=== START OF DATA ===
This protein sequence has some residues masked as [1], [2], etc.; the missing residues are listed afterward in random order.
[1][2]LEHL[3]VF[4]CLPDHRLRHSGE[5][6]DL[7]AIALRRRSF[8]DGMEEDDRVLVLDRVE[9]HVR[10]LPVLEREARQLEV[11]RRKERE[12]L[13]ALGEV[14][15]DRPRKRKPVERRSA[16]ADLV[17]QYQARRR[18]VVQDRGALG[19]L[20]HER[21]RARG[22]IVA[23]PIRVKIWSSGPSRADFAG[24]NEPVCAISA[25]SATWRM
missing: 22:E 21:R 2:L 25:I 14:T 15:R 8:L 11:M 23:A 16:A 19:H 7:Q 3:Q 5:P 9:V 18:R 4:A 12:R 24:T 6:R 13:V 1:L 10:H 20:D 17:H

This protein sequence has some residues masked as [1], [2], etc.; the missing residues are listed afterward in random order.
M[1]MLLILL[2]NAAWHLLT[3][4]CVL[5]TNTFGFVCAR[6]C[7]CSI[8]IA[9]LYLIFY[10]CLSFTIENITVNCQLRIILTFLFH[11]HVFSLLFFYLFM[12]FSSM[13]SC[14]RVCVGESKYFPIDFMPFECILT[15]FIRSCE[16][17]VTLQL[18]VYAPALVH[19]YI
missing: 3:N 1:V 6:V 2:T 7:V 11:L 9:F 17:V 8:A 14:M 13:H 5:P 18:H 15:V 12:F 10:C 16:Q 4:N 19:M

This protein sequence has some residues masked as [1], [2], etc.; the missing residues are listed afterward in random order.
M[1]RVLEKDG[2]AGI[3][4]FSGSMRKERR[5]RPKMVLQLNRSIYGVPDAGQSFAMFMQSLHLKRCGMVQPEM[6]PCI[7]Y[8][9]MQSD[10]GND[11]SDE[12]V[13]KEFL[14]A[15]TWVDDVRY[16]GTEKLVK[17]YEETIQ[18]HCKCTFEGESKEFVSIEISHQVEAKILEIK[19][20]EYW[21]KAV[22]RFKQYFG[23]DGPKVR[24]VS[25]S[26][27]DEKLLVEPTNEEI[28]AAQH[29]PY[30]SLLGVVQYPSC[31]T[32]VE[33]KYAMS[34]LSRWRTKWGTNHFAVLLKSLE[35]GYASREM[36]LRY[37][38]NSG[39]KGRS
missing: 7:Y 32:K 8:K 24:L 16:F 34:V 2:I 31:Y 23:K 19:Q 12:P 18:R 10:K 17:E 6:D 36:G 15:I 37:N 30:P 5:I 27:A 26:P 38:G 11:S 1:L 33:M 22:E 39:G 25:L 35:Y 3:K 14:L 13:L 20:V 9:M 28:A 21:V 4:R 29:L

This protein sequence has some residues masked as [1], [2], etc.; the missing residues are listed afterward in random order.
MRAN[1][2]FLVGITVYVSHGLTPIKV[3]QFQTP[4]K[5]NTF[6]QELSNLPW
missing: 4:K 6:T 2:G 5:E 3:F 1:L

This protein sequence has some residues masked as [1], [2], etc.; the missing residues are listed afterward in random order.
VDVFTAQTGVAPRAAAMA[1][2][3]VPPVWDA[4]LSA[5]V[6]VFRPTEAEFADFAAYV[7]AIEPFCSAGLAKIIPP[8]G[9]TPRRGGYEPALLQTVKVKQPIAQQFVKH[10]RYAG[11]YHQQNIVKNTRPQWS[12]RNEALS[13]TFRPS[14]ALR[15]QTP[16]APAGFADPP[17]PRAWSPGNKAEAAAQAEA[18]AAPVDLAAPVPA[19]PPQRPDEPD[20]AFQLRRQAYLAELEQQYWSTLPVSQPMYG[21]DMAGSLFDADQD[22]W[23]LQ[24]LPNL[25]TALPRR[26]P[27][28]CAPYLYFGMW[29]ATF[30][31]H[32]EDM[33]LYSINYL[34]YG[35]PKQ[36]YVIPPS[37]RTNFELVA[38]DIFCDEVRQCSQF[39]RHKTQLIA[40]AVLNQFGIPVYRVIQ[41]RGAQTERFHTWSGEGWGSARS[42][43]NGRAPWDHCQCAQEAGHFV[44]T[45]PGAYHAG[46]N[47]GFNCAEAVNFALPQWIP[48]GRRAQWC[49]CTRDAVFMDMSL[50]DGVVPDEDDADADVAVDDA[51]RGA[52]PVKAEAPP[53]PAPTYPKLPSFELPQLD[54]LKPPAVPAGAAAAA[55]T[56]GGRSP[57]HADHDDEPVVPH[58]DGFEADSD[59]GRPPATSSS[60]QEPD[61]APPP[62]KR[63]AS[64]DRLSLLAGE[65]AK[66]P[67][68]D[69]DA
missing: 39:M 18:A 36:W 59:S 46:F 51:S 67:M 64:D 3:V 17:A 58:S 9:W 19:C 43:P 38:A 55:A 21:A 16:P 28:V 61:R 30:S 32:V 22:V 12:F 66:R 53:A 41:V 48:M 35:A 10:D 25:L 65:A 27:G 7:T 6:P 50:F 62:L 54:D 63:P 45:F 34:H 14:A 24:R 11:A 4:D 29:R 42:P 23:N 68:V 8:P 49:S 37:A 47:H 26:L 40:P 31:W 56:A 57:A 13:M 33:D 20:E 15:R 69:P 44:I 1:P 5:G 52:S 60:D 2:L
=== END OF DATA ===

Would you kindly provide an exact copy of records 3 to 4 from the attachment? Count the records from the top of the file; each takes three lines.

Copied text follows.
This protein sequence has some residues masked as [1], [2], etc.; the missing residues are listed afterward in random order.
M[1]RVLEKDG[2]AGI[3][4]FSGSMRKERR[5]RPKMVLQLNRSIYGVPDAGQSFAMFMQSLHLKRCGMVQPEM[6]PCI[7]Y[8][9]MQSD[10]GND[11]SDE[12]V[13]KEFL[14]A[15]TWVDDVRY[16]GTEKLVK[17]YEETIQ[18]HCKCTFEGESKEFVSIEISHQVEAKILEIK[19][20]EYW[21]KAV[22]RFKQYFG[23]DGPKVR[24]VS[25]S[26][27]DEKLLVEPTNEEI[28]AAQH[29]PY[30]SLLGVVQYPSC[31]T[32]VE[33]KYAMS[34]LSRWRTKWGTNHFAVLLKSLE[35]GYASREM[36]LRY[37][38]NSG[39]KGRS
missing: 7:Y 32:K 8:K 24:L 16:F 34:V 2:I 31:Y 23:K 19:Q 12:P 18:R 10:K 17:E 6:D 36:G 15:I 37:N 30:P 5:I 27:A 26:P 38:G 11:S 1:L 33:M 22:E 39:G 25:L 35:Y 3:K 14:L 13:L 20:V 9:M 28:A 21:V 4:R 29:L

This protein sequence has some residues masked as [1], [2], etc.; the missing residues are listed afterward in random order.
MRAN[1][2]FLVGITVYVSHGLTPIKV[3]QFQTP[4]K[5]NTF[6]QELSNLPW
missing: 4:K 6:T 2:G 5:E 3:F 1:L